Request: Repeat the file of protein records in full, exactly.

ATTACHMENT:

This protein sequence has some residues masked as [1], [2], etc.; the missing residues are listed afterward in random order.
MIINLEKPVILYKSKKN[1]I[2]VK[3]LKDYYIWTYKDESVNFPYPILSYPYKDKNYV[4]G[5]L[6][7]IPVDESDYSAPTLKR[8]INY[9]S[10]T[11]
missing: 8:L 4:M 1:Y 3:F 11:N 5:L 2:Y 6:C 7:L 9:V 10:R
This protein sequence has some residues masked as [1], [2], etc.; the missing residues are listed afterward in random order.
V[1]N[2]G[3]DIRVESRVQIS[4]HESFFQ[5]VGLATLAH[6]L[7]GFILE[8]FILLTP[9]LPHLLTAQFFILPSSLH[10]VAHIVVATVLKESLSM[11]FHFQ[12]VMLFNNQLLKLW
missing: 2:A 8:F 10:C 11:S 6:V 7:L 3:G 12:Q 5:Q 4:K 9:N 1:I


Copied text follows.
This protein sequence has some residues masked as [1], [2], etc.; the missing residues are listed afterward in random order.
MIINLEKPVILYKSKKN[1]I[2]VK[3]LKDYYIWTYKDESVNFPYPILSYPYKDKNYV[4]G[5]L[6][7]IPVDESDYSAPTLKR[8]INY[9]S[10]T[11]
missing: 8:L 4:M 1:Y 3:F 11:N 5:L 2:Y 6:C 7:L 9:V 10:R
This protein sequence has some residues masked as [1], [2], etc.; the missing residues are listed afterward in random order.
V[1]N[2]G[3]DIRVESRVQIS[4]HESFFQ[5]VGLATLAH[6]L[7]GFILE[8]FILLTP[9]LPHLLTAQFFILPSSLH[10]VAHIVVATVLKESLSM[11]FHFQ[12]VMLFNNQLLKLW
missing: 2:A 8:F 10:C 11:S 6:V 7:L 3:G 12:Q 5:Q 4:K 9:N 1:I